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Forseth v. Bank of America, N.A.

United States District Court, Eighth Circuit

May 24, 2013

Michael Forseth and Jill Forseth, Plaintiffs,
v.
Bank of America, N.A., BAC Home Loan Servicing, LP, BAC GP, LLC, Federal National Mortgage Association, and Peterson, Fram & Bergman, P.A., Defendants.

William B. Butler, Butler Liberty Law, LLC, Minneapolis, Minnesota for Plaintiffs.

Andre T. Hanson, Brent R. Lindahl, Fullbright & Jaworski LLP, Minneapolis, MN, for Defendants Bank of America, N.A., BAC Home Loan Servicing, LP, BAC GP, LLC, and Federal National Mortgage Association.

Jared M. Goerlitz, Peterson, Fram & Bergman, P.A., Paul, MN 55101, for Defendant Peterson, Fram & Bergman, P.A.

MEMORANDUM OPINION AND ORDER

SUSAN RICHARD NELSON, District Judge.

This matter is before the Court on Motions to Dismiss filed by Defendants Bank of America, N.A., BAC Home Loan Servicing, LP, BAC GP, LLC, and Federal National Mortgage Association [Doc. No. 6] and Defendant Peterson, Fram & Bergman, P.A., [Doc. No. 12], and a Motion to Remand filed by Plaintiffs [Doc. No. 16]. For the reasons stated below, the Court grants the Motions to Dismiss, denies the Motion to Remand, and dismisses the Amended Complaint [Docket No. 20] with prejudice.

I. FACTUAL AND PROCEDURAL BACKGROUND

Plaintiffs Michael and Jill Forseth bought their home in Brooklyn Park, Minnesota, in 2002. (Am. Compl. ¶¶ 1-2.) In 2007, the Forseths took out a mortgage on the property in favor of Mortgage Electronic Registration Systems, Inc. ("MERS"), as nominee for Countrywide Bank, FSB. (Id. ¶ 14.) In 2010, the mortgage was assigned to BAC Home Loans Servicing, LP ("BAC"). (Id. ¶ 17.)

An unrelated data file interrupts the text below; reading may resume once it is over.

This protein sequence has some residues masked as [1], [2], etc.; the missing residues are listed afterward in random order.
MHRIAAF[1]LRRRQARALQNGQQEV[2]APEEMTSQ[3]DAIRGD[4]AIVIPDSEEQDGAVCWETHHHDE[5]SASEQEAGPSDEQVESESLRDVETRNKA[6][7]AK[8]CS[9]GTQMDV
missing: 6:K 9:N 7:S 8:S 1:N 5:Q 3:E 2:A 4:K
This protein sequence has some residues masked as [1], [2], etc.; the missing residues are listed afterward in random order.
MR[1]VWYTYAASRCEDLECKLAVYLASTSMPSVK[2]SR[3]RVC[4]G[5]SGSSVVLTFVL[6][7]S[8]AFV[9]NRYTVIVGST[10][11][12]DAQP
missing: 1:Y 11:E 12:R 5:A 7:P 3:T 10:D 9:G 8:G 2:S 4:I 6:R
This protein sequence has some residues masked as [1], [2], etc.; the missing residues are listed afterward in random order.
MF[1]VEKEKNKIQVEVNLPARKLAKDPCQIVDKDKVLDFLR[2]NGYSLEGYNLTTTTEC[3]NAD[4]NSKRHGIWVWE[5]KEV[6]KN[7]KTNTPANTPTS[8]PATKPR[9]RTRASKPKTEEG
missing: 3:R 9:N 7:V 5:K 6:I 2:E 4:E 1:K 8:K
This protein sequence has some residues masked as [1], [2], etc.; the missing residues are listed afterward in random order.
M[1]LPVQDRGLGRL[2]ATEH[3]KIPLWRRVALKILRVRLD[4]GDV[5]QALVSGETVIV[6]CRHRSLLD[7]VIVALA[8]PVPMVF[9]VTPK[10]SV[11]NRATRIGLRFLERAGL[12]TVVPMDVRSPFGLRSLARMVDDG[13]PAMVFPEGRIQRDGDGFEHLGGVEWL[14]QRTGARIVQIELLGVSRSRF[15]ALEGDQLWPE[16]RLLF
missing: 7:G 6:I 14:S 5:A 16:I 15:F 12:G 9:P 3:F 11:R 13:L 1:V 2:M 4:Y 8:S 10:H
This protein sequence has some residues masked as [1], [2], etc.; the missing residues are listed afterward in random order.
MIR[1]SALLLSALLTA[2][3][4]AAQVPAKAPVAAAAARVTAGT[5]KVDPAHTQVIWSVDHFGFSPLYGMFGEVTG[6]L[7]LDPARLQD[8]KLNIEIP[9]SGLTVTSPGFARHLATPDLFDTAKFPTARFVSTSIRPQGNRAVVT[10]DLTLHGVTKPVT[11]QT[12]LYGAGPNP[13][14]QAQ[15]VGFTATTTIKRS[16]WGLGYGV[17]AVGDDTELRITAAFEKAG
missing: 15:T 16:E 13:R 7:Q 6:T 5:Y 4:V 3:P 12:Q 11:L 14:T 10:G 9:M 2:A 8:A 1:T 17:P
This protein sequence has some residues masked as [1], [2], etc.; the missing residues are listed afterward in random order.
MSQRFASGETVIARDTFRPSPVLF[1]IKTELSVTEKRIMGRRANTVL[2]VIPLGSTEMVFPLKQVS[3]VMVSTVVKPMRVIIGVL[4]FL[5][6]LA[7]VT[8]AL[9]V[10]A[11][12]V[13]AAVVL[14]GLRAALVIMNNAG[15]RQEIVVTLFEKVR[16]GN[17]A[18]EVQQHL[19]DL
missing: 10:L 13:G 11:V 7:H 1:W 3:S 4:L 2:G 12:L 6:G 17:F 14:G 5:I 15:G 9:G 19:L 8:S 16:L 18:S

The Forseths deny that Defendants "can prove default in accordance with Article 3 of the UCC." (Id. ¶ 15.) However, it appears from documents attached to the Amended Complaint that the Forseths were in fact behind on their mortgage payments and did default. (Id. Ex. 2 (letter from Bank of America regarding Mr. Forseth's application for Home Affordable Modification Program, or HAMP, and referencing past-due loan payments).) The Amended Complaint does not discuss when foreclosure proceedings on the property commenced, but states that on March 10, 2011, BAC noticed a sheriff's sale for May 11, 2011. (Id. ¶ 8.) The sale was conducted as scheduled with BAC offering the successful bid at the sale. (Id. Ex. 7 (Sheriff's Certificate of Sale) at 16.)

The Amended Complaint contends that, "[u]pon information and belief, " Defendant Federal National Mortgage Association, known as Fannie Mae, acquired an interest in the Forseths' mortgage sometime before the foreclosure process began. (Id. ¶ 18.) No assignment to Fannie Mae is in the public record, however. (Id.) Because this purported assignment was unrecorded, the Forseths contend that the foreclosure process was invalid under Minnesota law. (Id. ¶ 23.) They also contend that the 2010 assignment from MERS to BAC was invalid because the individual who signed the assignment on behalf of MERS was not authorized to do so. (Id. ¶ 24.) In addition, the Forseths maintain that the power of attorney for the foreclosure executed on behalf of BAC was signed by an individual who did not have the legal authority to do so. (Id. ¶¶ 25-26.) According to the Forseths, these allegedly unauthorized signatures rendered the foreclosure invalid.

In December 2011, Bank of America transferred the property via quitclaim deed to Fannie Mae. (Id. ¶ 29.) The Forseths challenge the signing authority of the individual who signed the deed on Bank of America's behalf. (Id. ¶ 31.) The Forseths also allege that the deed is invalid because Bank of America did not have any interest in the mortgage to transfer to Fannie Mae in December 2011. (Id. ¶ 32.) Fannie Mae commenced eviction proceedings in December 2011, but the Amended Complaint does not reveal the outcome of those proceedings. Nor does the Amended Complaint contain any information about the Forseths' bankruptcy petition, filed in July 2012, although this information is certainly germane, if not essential, to the success of their claims here. (Hanson Aff. [Doc. No. 10-1] Ex. 2 (Petition in Bankr. Case 12-44479 (Bankr. D. Minn.).)

The Forseths originally filed this lawsuit in Minnesota state court in late November 2012. Defendants thereafter removed it to this Court, and after Defendants filed the instant Motions to Dismiss, the Forseths amended their Complaint. Because the Amended Complaint is substantially the same as the originally filed Complaint, the parties agreed to proceed with the Motions as filed.